Ardmore Farm is one of South Africa, Kwa Zulu Natal’s loveliest success stories. I have long been an ardent admirer of their work on many levels. For decades now, this community has produced show-stopping ceramic artworks for a global audience, providing much needed income for the local population.  Colourful, vibrant and quirky, Ardmore ceramics celebrate Africa’s birds, big cats, elephants, rhinos, crocodiles, mischievous monkeys and exotic flowers; as well as the beautiful patterns of Zulu bead work and woven basket ware.

I salute Cole and Son for taking this bold step to launch this iconic range of wallpapers. It is characterful, joyful, imaginative, exotic, tasteful and a little bit out there. It is for the bold and daring. It’s for those who celebrate life every day and I wish Cole and Son many years of success with it.

This is what Ardmore founder, Fée Halsted, had to say about the collection: ‘For 31 years the Ardmore artists and I have toiled away in KwaZulu-Natal creating fanciful ceramics that have provided an income to feed many a family. The fact that Cole & Son discovered and chose our South African designs and artistry to place on their new collection is an honour and we pride ourselves on being the first African designers to have achieved such a prestigious accolade! Working with Cole & Son’s Creative Director Shauna Dennison, has been such fun and for me that is what it is all about.’

Acclaimed as “modern day collectibles” by the auction house, Christie’s, the work of Ardmore’s artists has won them numerous awards.

Their work features in leading galleries and collections in South Africa and abroad, including the Museum of Art & Design in New York, the Museum of Cultures in Basel, Switzerland, the Ford Foundation, New York and the Wiener Museum of Decorative Arts, Florida.

Khulu Vases

Zambezi

Safari Dance

A spot of New Year’s Inspiration

December 31st, 2016

Wouldn’t that be nice? And what do you think would happen were you to kiss under a dream catcher?

As we start to think of the new year that lies ahead we are spoilt for choice with what might be the perfect inspiration to see us on our way.

I came across this poem a few years ago at this time of the year and it was just the right thing at the right time. I learned subsequently that it was written as a requiem for the poet’s beloved Cambridge friend Arthur Henry Hallam, who died suddenly of a cerebral haemorrhage in Vienna in 1833. Don’t let that date or the morbidity of the situation put you off; there is great hope in this message.

From all at LRI we wish you every happiness in the year ahead. May your 2017 be filled with love, grace and the time you need to steer your ship on the right course.

 

In Memorium

Ring out, wild bells, to the wild sky,

The flying cloud, the frosty light:

The year is dying in the night;

Ring out, wild bells, and let him die.

Ring out the old, ring in the new,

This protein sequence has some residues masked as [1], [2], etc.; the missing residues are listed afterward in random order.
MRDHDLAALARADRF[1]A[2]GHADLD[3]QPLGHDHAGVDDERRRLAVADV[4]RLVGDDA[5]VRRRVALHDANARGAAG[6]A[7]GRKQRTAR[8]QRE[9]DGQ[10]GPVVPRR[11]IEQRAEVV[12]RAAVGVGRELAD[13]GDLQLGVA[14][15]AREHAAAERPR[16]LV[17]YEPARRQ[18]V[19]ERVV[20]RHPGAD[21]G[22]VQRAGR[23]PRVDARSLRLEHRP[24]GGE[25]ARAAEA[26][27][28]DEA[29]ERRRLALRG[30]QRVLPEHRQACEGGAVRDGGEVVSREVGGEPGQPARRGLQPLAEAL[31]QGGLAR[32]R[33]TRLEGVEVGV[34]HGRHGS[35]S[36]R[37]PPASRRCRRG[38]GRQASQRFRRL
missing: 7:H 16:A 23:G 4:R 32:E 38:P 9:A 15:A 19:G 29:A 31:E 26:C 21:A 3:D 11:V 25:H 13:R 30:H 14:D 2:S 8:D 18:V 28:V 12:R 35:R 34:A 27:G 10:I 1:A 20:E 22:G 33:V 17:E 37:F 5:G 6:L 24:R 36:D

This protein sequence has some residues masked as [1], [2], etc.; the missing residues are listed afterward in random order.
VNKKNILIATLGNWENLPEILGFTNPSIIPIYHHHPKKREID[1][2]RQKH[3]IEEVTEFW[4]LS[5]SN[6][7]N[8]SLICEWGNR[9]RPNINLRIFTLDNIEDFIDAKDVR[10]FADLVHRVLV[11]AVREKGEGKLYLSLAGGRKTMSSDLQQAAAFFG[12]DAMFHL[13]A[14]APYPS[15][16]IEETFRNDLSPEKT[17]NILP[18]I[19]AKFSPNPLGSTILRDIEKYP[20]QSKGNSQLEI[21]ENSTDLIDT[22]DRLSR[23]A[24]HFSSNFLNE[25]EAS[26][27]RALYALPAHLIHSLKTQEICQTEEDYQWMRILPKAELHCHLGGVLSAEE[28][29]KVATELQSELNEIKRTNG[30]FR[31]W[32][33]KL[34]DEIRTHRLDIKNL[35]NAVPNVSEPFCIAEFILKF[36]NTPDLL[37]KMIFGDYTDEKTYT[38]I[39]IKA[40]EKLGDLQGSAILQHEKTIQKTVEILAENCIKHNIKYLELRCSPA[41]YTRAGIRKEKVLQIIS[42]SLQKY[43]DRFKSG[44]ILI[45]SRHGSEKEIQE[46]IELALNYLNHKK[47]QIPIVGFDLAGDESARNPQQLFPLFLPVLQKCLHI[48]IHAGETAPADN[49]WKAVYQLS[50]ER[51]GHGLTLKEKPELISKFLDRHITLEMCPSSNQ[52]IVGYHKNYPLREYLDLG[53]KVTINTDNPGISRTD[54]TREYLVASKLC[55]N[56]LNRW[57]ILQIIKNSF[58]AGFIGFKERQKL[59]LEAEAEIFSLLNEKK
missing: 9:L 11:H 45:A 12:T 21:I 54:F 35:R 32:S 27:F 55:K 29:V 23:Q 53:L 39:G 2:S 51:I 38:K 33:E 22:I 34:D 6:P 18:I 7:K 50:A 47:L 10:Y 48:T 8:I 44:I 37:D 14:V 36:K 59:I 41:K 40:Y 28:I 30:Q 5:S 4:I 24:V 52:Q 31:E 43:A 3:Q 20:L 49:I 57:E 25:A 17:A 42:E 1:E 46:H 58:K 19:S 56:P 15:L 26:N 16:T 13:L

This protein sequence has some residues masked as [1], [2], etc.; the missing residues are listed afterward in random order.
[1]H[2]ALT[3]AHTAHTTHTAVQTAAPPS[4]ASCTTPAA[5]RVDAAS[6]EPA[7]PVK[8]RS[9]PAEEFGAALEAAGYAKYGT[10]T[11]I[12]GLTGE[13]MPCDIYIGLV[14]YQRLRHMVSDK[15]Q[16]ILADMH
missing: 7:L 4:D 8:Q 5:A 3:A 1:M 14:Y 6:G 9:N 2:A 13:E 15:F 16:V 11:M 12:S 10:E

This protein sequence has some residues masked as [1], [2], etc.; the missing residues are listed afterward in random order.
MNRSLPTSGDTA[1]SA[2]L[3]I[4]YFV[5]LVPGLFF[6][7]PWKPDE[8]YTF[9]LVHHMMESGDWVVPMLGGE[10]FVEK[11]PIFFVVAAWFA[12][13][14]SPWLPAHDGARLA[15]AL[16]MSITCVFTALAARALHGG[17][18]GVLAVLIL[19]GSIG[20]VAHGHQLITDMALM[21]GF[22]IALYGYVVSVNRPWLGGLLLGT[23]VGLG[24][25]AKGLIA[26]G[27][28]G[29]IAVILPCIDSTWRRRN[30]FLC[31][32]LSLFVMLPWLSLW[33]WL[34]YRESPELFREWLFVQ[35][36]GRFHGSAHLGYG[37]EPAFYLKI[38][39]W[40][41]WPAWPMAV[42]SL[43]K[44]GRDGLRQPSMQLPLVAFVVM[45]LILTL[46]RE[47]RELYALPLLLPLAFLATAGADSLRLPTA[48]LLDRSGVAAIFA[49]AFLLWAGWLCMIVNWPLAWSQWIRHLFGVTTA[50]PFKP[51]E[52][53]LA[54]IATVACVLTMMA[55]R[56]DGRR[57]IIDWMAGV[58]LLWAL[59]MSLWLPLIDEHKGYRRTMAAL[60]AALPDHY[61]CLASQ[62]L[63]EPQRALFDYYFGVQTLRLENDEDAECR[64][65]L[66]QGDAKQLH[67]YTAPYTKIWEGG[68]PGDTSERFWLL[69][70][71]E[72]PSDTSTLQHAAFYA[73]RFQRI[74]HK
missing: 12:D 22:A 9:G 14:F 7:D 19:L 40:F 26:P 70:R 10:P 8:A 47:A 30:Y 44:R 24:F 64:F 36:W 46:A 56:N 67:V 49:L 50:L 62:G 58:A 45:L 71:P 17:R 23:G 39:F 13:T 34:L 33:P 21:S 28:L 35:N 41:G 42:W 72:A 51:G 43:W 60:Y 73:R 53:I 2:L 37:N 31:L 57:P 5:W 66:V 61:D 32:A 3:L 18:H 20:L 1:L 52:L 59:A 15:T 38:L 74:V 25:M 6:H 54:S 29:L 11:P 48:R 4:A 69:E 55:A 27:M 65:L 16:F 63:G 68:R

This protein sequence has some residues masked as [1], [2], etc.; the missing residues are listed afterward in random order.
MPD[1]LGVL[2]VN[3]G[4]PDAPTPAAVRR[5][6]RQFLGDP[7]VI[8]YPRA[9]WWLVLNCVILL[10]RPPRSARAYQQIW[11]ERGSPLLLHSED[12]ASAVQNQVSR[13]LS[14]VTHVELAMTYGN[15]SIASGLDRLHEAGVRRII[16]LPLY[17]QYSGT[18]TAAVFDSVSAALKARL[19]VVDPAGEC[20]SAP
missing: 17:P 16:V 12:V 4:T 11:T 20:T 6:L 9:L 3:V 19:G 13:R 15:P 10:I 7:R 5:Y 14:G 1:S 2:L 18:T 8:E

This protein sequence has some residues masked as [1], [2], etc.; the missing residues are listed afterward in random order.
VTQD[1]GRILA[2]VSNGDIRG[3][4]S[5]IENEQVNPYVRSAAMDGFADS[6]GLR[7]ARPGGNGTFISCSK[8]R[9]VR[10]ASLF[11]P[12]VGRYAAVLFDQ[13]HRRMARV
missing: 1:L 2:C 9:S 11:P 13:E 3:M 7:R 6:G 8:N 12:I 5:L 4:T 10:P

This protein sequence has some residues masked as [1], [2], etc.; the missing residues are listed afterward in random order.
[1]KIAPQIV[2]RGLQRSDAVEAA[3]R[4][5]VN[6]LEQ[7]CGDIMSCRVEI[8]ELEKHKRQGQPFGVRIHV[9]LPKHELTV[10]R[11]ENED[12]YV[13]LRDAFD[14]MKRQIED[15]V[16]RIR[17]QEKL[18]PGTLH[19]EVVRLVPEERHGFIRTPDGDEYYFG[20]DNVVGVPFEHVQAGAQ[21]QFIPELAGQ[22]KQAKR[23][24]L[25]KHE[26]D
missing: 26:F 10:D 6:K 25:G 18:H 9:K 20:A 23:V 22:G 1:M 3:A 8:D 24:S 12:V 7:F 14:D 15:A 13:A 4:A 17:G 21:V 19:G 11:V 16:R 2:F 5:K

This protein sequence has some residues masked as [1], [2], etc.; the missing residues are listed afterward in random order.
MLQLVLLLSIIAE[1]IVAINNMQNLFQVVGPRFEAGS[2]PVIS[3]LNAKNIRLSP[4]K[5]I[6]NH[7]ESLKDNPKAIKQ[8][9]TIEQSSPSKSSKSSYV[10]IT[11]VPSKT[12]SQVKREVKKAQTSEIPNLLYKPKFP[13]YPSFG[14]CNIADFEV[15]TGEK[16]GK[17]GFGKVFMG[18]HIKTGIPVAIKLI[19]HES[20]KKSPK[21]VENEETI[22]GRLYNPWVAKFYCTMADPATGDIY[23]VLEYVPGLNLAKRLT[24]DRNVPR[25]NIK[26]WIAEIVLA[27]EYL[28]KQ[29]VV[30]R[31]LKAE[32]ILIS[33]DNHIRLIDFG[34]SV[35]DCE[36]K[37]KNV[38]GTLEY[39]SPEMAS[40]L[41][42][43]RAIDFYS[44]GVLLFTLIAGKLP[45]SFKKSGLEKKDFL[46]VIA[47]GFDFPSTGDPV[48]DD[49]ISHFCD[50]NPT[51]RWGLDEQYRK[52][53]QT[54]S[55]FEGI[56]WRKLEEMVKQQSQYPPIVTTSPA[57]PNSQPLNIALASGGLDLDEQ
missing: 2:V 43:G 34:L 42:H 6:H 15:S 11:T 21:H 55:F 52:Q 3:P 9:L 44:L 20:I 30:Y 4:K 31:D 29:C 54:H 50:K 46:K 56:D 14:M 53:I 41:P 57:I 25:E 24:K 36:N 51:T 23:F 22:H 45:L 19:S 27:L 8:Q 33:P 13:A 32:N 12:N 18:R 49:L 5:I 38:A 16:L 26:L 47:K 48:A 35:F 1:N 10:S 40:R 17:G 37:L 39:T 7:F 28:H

Ring, happy bells, across the snow:

The year is going, let him go;

Ring out the false, ring in the true.

Ring out the grief that saps the mind

For those that here we see no more;

Ring out the feud of rich and poor,

Ring in redress to all mankind.

Ring out a slowly dying cause,

And ancient forms of party strife;

Ring in the nobler modes of life,

With sweeter manners, purer laws.

Ring out the want, the care, the sin,

The faithless coldness of the times;

Ring out, ring out my mournful rhymes

But ring the fuller minstrel in.

Ring out false pride in place and blood,

The civic slander and the spite;

Ring in the love of truth and right,

Ring in the common love of good.

Ring out old shapes of foul disease;

Ring out the narrowing lust of gold;

Ring out the thousand wars of old,

Ring in the thousand years of peace.

Ring in the valiant man and free,

The larger heart, the kindlier hand;

Ring out the darkness of the land,

Ring in the Christ that is to be.

Lord Alfred Tennyson

Wishing you a very Merry Christmas

December 24th, 2016
A very Merry Christmas to you my Dear

Is it that time of year again, my dear deer?

From all at LRI we would like to wish you and your families the most wonderful of Christmas days. If you should find a quiet moment, to come up for breath, in amongst the sea of wrapping paper, then this might be a welcome little dalliance…

‘To live content with small means,
to seek elegance rather than luxury,
and refinement rather than fashion;
to be worthy, not respectable;
and wealthy, not rich;
to study hard, think quietly, talk gently, and frankly… to listen to stars and buds,
to babes and sages , with open heart;
await occasions, hurry never … this is my symphony.’

William Henry Channing

I wonder, ‘Is a dear deer more rare than a rare-bit, or is a rare-bit more dear than a deer?’

Wishing you love, happiness, health and prosperity on this day and always.

Christmas Wishes – a quick fix winter warmer

December 23rd, 2016

Home is nothing without the food that brings us all together, and as you no doubt have your Christmas meal all planned out by this stage,  here’s a recipe that will see you through the following winter months with it’s warm and generous spirit. It’s forgiving too in that you can add any apples, pears or oranges that may have been better eaten yesterday! Our last tip is to make sure you only add the ginger in the last two minutes of cooking. This way it will be nicely rounded, with a little bit of punch. Just the way we like most things!